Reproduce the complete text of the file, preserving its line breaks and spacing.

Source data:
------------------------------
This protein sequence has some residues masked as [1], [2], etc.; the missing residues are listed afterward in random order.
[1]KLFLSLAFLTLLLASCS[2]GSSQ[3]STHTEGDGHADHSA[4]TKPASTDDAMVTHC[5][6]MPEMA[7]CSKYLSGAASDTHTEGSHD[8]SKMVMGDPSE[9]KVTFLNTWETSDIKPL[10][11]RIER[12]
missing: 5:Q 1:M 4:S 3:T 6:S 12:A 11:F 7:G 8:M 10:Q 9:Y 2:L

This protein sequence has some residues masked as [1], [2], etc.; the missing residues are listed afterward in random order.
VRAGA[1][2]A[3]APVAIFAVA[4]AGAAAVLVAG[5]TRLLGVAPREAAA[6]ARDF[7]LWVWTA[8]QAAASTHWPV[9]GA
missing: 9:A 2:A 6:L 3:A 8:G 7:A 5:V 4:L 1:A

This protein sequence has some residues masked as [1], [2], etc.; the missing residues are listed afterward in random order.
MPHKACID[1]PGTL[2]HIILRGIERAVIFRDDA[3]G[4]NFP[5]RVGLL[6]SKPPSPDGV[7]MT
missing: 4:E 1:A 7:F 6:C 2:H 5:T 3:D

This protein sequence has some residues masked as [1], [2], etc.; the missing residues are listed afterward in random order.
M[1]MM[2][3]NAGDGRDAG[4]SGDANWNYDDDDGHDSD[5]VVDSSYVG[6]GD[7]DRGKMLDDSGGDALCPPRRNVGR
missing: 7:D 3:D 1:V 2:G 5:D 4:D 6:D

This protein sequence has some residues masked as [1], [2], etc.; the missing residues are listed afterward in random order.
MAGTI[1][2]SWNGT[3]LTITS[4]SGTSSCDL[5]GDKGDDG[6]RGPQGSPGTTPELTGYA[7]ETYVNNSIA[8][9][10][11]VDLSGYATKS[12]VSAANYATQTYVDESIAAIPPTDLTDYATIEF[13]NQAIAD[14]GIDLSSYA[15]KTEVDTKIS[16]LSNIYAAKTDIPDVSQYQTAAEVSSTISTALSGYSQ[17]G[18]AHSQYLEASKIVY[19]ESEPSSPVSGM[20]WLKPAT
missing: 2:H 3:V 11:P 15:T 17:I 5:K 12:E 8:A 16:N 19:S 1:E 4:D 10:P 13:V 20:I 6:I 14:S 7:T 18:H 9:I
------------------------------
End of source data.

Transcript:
This protein sequence has some residues masked as [1], [2], etc.; the missing residues are listed afterward in random order.
[1]KLFLSLAFLTLLLASCS[2]GSSQ[3]STHTEGDGHADHSA[4]TKPASTDDAMVTHC[5][6]MPEMA[7]CSKYLSGAASDTHTEGSHD[8]SKMVMGDPSE[9]KVTFLNTWETSDIKPL[10][11]RIER[12]
missing: 5:Q 1:M 4:S 3:T 6:S 12:A 11:F 7:G 8:M 10:Q 9:Y 2:L

This protein sequence has some residues masked as [1], [2], etc.; the missing residues are listed afterward in random order.
VRAGA[1][2]A[3]APVAIFAVA[4]AGAAAVLVAG[5]TRLLGVAPREAAA[6]ARDF[7]LWVWTA[8]QAAASTHWPV[9]GA
missing: 9:A 2:A 6:L 3:A 8:G 7:A 5:V 4:L 1:A

This protein sequence has some residues masked as [1], [2], etc.; the missing residues are listed afterward in random order.
MPHKACID[1]PGTL[2]HIILRGIERAVIFRDDA[3]G[4]NFP[5]RVGLL[6]SKPPSPDGV[7]MT
missing: 4:E 1:A 7:F 6:C 2:H 5:T 3:D

This protein sequence has some residues masked as [1], [2], etc.; the missing residues are listed afterward in random order.
M[1]MM[2][3]NAGDGRDAG[4]SGDANWNYDDDDGHDSD[5]VVDSSYVG[6]GD[7]DRGKMLDDSGGDALCPPRRNVGR
missing: 7:D 3:D 1:V 2:G 5:D 4:D 6:D

This protein sequence has some residues masked as [1], [2], etc.; the missing residues are listed afterward in random order.
MAGTI[1][2]SWNGT[3]LTITS[4]SGTSSCDL[5]GDKGDDG[6]RGPQGSPGTTPELTGYA[7]ETYVNNSIA[8][9][10][11]VDLSGYATKS[12]VSAANYATQTYVDESIAAIPPTDLTDYATIEF[13]NQAIAD[14]GIDLSSYA[15]KTEVDTKIS[16]LSNIYAAKTDIPDVSQYQTAAEVSSTISTALSGYSQ[17]G[18]AHSQYLEASKIVY[19]ESEPSSPVSGM[20]WLKPAT
missing: 2:H 3:V 11:P 15:T 17:I 5:K 12:E 8:A 16:N 19:S 1:E 4:D 10:P 13:V 20:I 6:I 14:S 7:T 18:H 9:I